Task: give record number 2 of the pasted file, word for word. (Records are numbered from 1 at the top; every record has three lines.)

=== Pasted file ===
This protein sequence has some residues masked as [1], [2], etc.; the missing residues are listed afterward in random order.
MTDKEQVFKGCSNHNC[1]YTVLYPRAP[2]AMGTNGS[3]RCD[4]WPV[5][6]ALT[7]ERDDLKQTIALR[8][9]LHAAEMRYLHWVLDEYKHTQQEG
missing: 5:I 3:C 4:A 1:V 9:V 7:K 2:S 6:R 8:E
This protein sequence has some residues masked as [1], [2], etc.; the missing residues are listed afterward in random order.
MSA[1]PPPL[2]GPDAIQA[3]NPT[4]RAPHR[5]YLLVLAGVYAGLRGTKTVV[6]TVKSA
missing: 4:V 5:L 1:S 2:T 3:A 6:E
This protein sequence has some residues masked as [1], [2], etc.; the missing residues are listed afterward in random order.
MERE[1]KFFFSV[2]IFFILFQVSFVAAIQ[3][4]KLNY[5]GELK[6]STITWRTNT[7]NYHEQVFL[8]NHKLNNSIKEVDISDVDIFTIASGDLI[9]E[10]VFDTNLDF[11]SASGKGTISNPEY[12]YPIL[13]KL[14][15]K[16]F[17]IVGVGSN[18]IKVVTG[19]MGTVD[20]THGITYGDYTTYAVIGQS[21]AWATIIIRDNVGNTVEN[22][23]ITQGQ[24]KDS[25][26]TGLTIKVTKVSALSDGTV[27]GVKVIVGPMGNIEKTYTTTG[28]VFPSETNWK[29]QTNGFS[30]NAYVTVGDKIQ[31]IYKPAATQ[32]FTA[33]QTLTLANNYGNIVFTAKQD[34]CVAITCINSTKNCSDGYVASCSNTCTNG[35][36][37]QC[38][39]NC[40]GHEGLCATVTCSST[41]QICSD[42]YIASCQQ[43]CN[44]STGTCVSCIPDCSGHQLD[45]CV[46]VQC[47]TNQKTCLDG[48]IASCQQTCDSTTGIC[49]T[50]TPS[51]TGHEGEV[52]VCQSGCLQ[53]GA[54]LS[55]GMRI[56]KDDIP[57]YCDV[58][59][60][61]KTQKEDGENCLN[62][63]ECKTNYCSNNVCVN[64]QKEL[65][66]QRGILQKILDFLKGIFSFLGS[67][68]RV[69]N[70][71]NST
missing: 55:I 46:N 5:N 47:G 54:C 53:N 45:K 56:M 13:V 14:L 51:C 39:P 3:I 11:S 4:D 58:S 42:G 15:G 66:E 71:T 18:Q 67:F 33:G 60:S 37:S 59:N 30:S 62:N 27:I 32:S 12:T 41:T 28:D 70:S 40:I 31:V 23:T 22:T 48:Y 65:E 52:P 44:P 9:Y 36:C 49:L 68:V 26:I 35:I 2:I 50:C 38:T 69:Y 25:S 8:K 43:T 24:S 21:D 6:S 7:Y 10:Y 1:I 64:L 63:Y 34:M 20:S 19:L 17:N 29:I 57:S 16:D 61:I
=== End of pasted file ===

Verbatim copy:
This protein sequence has some residues masked as [1], [2], etc.; the missing residues are listed afterward in random order.
MSA[1]PPPL[2]GPDAIQA[3]NPT[4]RAPHR[5]YLLVLAGVYAGLRGTKTVV[6]TVKSA
missing: 4:V 5:L 1:S 2:T 3:A 6:E